• PIN    This stands for Personal Identification Number. This is a secure way for you to use your card. When you first open an account, you will be sent a card (either debit or cash) and then a PIN. These usually come 1 week apart for security purposes. Very carefully reveal your pin – memorise this number and then destroy the paper it was written on. You can usually change your PIN – go to a cash machine (preferably one at your own bank). Insert your card and type in the PIN. It will then give you a menu – one of the options is “Pin services” or “change your pin”. Click on this and then you will be asked to type your old PIN, then your new PIN twice. Don’t pick an obvious combination (like 1234 or 1111).

General advice

  • Remember to keep all your bank statements safe – if you need to apply for further leave to remain or to travel to another country you will need to show your most recent 3 months of bank statements.
  • If you lost your bank card or it is stolen then you must inform your bank immediately. Banks will usually have a 24-hr service for this. It is very important that you inform the bank as soon as you notice the card is missing – you will also be asked when the last time was that you had it. The bank will then stop your card – this means it cannot be used in shops or cash machines. The bank will send you a new card and usually a new PIN.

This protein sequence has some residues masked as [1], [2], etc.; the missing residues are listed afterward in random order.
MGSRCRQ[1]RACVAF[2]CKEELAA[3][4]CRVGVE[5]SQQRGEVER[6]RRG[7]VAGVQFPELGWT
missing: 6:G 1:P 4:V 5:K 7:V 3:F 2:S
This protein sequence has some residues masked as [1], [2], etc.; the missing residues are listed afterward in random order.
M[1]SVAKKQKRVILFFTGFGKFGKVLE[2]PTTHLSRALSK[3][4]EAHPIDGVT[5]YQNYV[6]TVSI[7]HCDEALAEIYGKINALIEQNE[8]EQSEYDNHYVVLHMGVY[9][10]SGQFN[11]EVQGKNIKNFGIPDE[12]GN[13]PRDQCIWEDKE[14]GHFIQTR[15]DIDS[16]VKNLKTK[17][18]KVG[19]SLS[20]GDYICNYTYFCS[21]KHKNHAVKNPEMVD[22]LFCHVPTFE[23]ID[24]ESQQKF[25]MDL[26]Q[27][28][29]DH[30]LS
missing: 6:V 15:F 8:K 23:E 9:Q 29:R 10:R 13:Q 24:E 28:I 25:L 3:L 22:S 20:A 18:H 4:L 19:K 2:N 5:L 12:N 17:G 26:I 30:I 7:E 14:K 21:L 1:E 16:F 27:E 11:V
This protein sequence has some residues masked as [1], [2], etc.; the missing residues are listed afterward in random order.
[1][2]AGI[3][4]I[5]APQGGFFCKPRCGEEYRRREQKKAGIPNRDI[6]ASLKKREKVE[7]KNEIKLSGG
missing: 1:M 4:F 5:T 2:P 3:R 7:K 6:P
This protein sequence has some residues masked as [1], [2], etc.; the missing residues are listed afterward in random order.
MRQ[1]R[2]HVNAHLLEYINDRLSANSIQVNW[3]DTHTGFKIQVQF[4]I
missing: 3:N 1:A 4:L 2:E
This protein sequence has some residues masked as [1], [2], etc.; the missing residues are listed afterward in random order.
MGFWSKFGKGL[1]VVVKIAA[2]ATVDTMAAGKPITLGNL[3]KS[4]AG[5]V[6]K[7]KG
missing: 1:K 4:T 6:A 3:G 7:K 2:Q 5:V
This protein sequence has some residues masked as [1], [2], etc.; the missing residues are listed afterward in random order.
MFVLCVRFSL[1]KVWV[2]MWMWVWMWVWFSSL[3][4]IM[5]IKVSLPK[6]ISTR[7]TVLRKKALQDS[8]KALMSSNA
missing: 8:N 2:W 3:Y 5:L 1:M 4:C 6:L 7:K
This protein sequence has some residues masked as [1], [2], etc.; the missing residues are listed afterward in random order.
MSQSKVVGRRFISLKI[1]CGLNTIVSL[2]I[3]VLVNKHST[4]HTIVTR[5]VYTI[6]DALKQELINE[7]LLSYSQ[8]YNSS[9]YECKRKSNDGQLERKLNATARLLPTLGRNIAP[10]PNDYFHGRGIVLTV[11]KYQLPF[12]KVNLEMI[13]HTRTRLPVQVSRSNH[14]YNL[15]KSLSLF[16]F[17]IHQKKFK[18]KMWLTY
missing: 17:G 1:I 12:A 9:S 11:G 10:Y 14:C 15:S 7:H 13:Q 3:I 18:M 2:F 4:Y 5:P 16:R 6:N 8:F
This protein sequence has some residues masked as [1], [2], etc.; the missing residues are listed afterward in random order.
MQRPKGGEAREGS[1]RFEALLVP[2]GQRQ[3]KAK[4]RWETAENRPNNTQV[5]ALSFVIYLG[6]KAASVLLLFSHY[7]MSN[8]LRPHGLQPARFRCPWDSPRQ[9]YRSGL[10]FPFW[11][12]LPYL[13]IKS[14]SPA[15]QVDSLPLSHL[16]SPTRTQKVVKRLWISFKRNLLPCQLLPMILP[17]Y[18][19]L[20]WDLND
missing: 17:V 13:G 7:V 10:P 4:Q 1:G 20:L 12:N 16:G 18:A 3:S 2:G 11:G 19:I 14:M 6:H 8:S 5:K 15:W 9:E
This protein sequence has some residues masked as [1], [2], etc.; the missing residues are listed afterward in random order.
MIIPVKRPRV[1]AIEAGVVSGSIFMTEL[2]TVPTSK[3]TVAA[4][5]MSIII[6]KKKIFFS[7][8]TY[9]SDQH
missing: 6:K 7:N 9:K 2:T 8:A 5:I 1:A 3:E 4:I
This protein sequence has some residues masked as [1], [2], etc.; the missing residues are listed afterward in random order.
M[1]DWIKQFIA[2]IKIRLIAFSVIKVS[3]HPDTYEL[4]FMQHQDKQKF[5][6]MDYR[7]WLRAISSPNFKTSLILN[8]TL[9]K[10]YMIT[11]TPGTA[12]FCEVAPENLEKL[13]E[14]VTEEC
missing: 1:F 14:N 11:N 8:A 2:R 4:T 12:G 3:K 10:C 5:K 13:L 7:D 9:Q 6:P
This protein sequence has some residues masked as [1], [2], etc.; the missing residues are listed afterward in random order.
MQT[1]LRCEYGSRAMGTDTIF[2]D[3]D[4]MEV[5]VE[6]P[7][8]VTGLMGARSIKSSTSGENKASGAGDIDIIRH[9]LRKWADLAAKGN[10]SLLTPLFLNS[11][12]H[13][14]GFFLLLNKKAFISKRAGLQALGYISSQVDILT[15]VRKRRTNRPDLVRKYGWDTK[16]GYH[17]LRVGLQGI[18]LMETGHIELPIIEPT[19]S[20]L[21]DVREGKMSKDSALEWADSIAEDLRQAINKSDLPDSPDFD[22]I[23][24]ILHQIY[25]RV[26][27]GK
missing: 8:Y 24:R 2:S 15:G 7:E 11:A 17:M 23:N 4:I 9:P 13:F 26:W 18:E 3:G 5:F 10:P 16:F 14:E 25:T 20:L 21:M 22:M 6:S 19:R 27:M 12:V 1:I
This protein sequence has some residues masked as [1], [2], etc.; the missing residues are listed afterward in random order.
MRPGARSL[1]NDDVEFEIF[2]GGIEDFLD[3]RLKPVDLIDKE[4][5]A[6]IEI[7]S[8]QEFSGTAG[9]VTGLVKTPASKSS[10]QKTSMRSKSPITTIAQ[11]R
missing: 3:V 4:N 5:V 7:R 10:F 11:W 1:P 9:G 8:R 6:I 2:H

• ALWAYS check your bank statements. If you notice that there are payments or deposits that you did not make then go to your bank immediately and take your card and bank statements.
  • If you receive a bank or credit card statement that you do not have (but it is in your name with the same address and date of birth) then you should inform the police immediately – it is possible someone has stolen your identity.

British currency

British currency – known as sterling – is made up of pounds and pence (£ and p). one pound is made up of 100 pence. All coins have the queen’s head on one side and varying images on the other. The coins are: £2, £1, 50p, 20p, 10p, 5p and 2p, 1p (often called coppers).

The UK also has paper bank notes in £5, £10, £20 and £50. The £5 is green, the £10 is orange, the £20 is purple and the £50 is red. £50 notes are quite rare and many small shops will not accept them. Try to use currency in £20 or less.

Managing money

You might find it useful to attend a “managing money” session during the first few weeks of arrival. This is a talk given by an advisor from the Students’ Union who specialises in finance. If this is your first time away from home then it is very strongly recommended that you go to this talk.

If you find that you are experiencing financial problems then it is important to seek help immediately. It’s an uncomfortable situation but you must not try to ignore it or pretend it isn’t there. Make an appointment or drop in at the Students’ Union Advice Centre. It is very important that you do not let yourself fall into debt – it is University policy that tuition fee debtors cannot have their results which can prevent you from progressing to the next year or can stop you graduating.

If you have financial problems because of political situations in your home country then you should contact your Embassy or High Commission for their advice.

Your identity

Your identity and personal information are valuable. Criminals can find out your personal details and use them to open bank accounts and get credit cards, loans, state benefits and documents such as passports and driving licenses in your name. The Home Office Identity Fraud Steering Committee has produced a website to give you advice on how to protect yourself,  what to do if it happens to you and suggests where to get further help.